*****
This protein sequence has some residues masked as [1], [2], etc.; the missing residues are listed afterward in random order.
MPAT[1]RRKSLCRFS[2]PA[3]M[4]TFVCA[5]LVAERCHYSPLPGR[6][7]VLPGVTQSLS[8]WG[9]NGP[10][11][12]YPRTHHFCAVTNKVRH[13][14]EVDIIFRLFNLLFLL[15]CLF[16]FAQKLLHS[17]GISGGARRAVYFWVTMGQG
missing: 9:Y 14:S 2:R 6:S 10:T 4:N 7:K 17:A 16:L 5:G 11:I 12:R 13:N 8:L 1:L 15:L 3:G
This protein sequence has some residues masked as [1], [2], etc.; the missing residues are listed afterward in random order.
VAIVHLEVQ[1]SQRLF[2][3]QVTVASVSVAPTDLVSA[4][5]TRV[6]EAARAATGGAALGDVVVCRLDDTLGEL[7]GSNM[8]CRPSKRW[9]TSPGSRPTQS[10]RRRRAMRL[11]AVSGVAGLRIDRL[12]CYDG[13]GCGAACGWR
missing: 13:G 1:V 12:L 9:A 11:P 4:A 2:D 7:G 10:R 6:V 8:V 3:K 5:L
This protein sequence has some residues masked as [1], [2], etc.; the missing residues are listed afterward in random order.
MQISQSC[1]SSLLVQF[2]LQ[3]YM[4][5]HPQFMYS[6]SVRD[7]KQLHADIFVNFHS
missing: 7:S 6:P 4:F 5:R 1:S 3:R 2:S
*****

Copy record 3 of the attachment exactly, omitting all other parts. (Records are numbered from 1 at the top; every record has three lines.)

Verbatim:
This protein sequence has some residues masked as [1], [2], etc.; the missing residues are listed afterward in random order.
MQISQSC[1]SSLLVQF[2]LQ[3]YM[4][5]HPQFMYS[6]SVRD[7]KQLHADIFVNFHS
missing: 7:S 6:P 4:F 5:R 1:S 3:R 2:S